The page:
43 Urethral Injury Normal

44 Urethral Injury Partial urethral disruption
Complete urethral disruption

45 Specific Injuries & Treatment
External genitalia injuries Penile laceration Superficial penile laceration repair in emergency dept. Complex penile laceration consult urology Compromised Buck’s fascia consult urology Penile fracture Occur during coitus or masturbation Presentation: penile pain, loss of erection, deformity, swelling, difficulty voiding Treatment: Involvement of corpus caverosum or Bucks fascia (common) operative intervention Superficial to Bucks fascia (less common) nonoperative management The picture of the fractured penis is funny. But I think you should talk seriously so everyone thinks you think it is real. On the next slide you can say it was a joke. This helps everyone laugh a little.

46 Specific Injuries & Treatment
External genitalia injuries (cc) Penile amputation Treatment: reimplantation if warm ischemic time <6 hours In emergency department, penis is kept cold (wrapped in dry gauze on ice,) and urology consulted immediately Penile foreign bodies Blunt foreign bodies in the distal urethra removal in the emergency department Sharp, not easily visualized in the proximal urethraurology consultation for operative intervention Complication: strictures, impotence, incontinence

47 Specific Injuries & Treatment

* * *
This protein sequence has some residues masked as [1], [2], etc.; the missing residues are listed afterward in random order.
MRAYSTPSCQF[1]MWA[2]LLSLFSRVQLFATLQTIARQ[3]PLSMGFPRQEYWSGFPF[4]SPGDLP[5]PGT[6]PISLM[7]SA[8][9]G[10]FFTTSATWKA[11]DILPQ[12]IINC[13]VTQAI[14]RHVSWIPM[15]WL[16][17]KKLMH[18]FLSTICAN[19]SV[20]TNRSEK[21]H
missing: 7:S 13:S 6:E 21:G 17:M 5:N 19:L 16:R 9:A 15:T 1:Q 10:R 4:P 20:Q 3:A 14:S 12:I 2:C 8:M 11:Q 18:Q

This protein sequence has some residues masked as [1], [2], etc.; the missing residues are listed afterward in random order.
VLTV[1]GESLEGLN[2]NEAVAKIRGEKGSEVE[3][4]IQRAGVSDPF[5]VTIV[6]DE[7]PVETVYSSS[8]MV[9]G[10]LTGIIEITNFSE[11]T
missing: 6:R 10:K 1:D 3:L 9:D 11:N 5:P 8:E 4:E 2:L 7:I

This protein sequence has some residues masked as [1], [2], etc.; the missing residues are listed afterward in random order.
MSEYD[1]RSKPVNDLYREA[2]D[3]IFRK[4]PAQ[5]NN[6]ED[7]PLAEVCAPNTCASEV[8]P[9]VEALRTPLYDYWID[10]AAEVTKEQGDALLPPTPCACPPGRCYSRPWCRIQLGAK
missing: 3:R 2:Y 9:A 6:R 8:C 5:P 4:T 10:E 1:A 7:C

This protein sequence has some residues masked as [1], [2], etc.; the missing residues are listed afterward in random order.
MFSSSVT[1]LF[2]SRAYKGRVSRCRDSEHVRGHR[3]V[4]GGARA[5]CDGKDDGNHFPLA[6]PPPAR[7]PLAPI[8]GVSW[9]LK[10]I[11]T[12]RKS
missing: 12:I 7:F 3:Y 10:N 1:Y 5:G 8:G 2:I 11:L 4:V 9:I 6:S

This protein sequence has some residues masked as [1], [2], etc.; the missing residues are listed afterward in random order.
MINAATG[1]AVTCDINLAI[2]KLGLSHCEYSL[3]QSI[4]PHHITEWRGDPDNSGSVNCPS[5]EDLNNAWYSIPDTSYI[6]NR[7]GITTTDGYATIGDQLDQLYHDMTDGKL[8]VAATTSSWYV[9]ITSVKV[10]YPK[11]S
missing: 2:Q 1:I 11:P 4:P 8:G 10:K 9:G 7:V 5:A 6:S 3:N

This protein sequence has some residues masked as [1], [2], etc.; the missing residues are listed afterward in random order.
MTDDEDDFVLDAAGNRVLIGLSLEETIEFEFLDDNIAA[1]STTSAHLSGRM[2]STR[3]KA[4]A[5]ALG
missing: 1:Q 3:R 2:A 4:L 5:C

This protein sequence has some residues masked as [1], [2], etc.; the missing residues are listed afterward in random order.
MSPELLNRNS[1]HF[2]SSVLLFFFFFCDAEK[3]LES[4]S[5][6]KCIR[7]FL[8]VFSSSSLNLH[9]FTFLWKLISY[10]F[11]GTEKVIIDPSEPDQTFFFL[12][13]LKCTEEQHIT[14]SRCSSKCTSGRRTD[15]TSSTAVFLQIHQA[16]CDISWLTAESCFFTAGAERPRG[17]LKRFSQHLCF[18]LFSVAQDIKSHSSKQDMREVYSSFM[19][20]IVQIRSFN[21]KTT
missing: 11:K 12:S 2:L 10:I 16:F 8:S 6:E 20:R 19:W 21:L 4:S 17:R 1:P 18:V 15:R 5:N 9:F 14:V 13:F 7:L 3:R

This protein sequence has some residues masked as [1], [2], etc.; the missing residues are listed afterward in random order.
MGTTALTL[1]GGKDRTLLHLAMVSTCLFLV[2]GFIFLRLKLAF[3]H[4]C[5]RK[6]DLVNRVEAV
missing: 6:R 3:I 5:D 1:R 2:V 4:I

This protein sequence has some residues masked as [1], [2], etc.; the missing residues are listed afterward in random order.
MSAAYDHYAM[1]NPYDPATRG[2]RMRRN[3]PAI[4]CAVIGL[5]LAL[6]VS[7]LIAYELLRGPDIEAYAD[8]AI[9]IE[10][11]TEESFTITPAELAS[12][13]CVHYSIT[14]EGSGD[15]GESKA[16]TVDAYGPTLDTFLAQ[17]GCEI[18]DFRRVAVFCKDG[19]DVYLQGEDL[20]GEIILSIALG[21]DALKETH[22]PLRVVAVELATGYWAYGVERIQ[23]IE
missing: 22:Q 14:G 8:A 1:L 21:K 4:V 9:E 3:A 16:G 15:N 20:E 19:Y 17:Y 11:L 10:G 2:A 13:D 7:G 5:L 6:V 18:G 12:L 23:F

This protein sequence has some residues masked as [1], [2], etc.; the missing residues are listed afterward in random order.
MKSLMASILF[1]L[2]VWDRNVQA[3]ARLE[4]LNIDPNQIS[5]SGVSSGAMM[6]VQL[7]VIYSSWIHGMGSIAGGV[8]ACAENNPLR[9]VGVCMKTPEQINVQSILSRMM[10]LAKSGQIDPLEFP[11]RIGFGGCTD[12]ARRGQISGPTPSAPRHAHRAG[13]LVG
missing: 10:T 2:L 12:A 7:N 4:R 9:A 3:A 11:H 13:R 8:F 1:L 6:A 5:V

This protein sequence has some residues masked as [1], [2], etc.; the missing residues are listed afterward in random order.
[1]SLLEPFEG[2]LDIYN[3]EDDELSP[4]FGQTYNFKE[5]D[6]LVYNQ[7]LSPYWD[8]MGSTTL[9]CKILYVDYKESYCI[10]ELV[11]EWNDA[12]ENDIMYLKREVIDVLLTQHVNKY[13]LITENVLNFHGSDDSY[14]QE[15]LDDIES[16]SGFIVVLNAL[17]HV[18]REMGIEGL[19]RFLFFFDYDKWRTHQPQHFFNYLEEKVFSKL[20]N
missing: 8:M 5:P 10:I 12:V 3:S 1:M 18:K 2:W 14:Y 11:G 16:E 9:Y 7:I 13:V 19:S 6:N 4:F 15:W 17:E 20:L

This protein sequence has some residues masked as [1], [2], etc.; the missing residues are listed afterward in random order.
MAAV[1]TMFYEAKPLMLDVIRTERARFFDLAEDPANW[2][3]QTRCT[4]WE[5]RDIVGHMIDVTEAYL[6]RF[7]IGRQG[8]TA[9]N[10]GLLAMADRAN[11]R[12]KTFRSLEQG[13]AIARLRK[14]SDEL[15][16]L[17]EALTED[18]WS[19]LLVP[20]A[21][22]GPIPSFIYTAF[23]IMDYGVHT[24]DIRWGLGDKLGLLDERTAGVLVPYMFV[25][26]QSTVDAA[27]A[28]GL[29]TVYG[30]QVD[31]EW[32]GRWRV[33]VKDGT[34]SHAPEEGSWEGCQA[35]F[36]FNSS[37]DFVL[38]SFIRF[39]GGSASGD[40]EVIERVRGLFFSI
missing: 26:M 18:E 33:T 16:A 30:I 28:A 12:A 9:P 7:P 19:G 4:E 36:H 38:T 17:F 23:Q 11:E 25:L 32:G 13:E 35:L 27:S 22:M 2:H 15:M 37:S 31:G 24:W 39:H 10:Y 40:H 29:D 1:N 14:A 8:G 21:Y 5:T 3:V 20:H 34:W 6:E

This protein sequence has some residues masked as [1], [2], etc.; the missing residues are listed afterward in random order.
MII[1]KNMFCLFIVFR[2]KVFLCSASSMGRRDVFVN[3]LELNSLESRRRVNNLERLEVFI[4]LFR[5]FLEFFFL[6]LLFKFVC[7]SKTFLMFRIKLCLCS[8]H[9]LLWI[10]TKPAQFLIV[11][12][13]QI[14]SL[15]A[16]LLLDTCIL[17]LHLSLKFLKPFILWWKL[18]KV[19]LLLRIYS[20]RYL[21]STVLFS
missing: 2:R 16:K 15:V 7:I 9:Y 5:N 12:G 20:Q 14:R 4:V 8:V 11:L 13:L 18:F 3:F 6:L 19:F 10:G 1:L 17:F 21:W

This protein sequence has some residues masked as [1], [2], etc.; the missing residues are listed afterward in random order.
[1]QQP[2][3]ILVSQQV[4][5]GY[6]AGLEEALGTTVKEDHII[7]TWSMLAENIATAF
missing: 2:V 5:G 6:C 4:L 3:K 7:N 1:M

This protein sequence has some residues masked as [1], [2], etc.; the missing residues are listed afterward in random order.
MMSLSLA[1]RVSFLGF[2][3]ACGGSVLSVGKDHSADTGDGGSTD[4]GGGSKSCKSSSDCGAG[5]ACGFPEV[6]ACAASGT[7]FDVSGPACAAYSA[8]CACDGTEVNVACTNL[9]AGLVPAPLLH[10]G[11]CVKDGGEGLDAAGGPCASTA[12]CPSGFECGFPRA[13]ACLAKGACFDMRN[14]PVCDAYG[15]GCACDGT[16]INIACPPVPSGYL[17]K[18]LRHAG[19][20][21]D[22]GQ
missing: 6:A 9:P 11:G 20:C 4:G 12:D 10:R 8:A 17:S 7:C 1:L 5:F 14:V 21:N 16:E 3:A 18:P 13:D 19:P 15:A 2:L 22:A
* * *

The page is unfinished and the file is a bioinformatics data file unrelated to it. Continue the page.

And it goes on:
Testicular injuries Uncommon; blunt trauma 85% Testicular rupture: most serious injury Hematocele: hemorrhage in to the tunica vaginalis Testicular dislocation: rare; manual reduction in the emergency department recommended Diagnosis: Ultrasound study of choice Treatment Nonoperative intervention for minor injuries Scrotal elevation, ice, non-steroidal antiinflammatory drugs, limited activity Operative intervention Testicular rupture Expanding hematocele Inability to reduce testicular dislocation Scrotal degloving Testicular salvage as low as 40% Complications: bleeding, abscess, skin necrosis, infertility, testicular atrophy, testicular necrosis

48 Testicular Injury Injured or uninjured?
Top right picture: left testicle OK (smooth contour), right testicle injured (irregular contour and edema.) Bottom left picture: doppler ultrasound to evaluate blood flow to the testicles– Left testicle OK (blood flow seen in the testicle), right testicle has no blood flow, no color in the testicle. Depending on the time, you can present the slides and ask with testicle they think is OK and which one they think is injured. You can also ask them explain their choice. If you don’t have time, simply tell them what they are looking at. Injured or uninjured?

49 Summary Kidneys are the 3rd most commonly injured abdominal organ
Specific GU track injury is evaluated during the secondary survey Most renal injuries are minor with no long term complications Gross hematuria OR microhematuria + shock = GU trauma Renovascular injuries require prompt diagnosis and urological consultation Pelvic fracture + >25 RBC/hpf => consider bladder injury Blood at urethral meatus, perineal hematoma, high-riding prostate => consider urethral injury Imaging selection: Renal CT abdomen with delayed images; one-shot IVP; ultrasonography Ureteral one-shot IVP Bladder plain film cystogram; CT cystogram Urethral retrograde urethrogram Testicular ultrasound

50 Questions?